Chief Justice John G. Roberts Jr. and Justices Antonin Scalia and Samuel A. Alito Jr. were the most skeptical of Waxman's arguments.

Scalia asked Waxman if he could name "one single case" in the nation's history, or in 500 years of English law, that would extend the writ to foreigners detained outside the country.

Waxman responded that the answer was a "resounding yes," but nothing he produced satisfied Scalia, who repeatedly returned to the question.

Justice Ruth Bader Ginsburg, however, referred to a 2004 ruling by the court when she said: "I thought this was decided in Rasul." In that case, Rasul v. Bush, the court held that the reach of the federal courts extended to the military prison in Cuba, which is on territory controlled by the United States.

The difference in the cases is that the court held then that the detainees had a statutory -- rather than constitutional -- right to habeas, and Congress subsequently changed the law to make clear that was not the case.

But even if the court holds that the captives have a constitutional right to challenge their detention, the next question would be whether the military tribunals used to determine whether the suspects may be held indefinitely as enemy combatants are an adequate substitute for habeas proceedings.

Justices Stephen G. Breyer and David H. Souter seemed convinced that they are not, and Justice John Paul Stevens asked Clement whether the detainees' claims that they have been unlawfully held for six years was "relevant to the question whether they have been provided such a wonderful set of procedures."

The court's decision in the case is complicated by the fact that it is reviewing a decision by the U.S. Court of Appeals for the District of Columbia Circuit that did not reach some of the issues the court heard yesterday. The lower court held that the detainees had no constitutional rights, and so did not move on to the issue of whether the tribunals are an adequate habeas substitute.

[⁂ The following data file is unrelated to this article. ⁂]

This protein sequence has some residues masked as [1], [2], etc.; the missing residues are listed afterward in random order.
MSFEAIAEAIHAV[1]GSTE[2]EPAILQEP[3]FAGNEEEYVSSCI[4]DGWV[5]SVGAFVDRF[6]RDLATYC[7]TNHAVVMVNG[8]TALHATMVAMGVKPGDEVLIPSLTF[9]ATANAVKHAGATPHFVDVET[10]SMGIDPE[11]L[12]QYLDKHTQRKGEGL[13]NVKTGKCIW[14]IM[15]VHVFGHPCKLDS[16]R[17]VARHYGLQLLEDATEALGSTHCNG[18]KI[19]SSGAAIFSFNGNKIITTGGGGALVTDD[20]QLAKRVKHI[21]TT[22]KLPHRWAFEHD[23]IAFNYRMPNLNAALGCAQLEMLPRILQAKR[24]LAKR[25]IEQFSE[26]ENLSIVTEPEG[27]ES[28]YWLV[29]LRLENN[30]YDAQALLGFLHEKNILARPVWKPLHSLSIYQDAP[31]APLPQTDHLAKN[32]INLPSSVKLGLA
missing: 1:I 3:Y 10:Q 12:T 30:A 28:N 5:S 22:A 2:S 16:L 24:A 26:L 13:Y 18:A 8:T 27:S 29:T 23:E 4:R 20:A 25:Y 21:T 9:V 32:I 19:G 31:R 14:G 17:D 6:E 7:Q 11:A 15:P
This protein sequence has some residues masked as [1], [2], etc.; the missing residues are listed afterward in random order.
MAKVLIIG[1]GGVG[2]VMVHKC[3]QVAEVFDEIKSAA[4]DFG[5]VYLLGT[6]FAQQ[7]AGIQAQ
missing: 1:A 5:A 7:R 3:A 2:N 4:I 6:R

Clement seemed especially accommodating to justices looking for ways to remedy the military system and said that the D.C. Circuit, designated by the legislation to hear reviews of the work of the military tribunals, is empowered to look for constitutional shortcomings.

Ginsburg seemed to suggest that the court should find that the detainees have a constitutional right to habeas and send the case back to the lower court for a determination of whether the procedures mandated by Congress are "an adequate substitute."

That would technically be a win for Waxman and his clients, but not one he particularly wanted. Reviews by the court have been a painstakingly slow process, and challenges to the determination by the lower court could easily extend well beyond Bush's term in office.

"I'm not saying that this court couldn't do that," Waxman told Ginsburg. But the "principal guarantee of habeas corpus through the centuries has been a speedy -- the remedy of speedy release for somebody who is unlawfully being held in executive detention."

And as Kennedy probed ways to keep the current system but make it more responsive to the detainees, Waxman said the detainees deserve a chance to make their case to a judge.

"The time for experimentation is over," he said.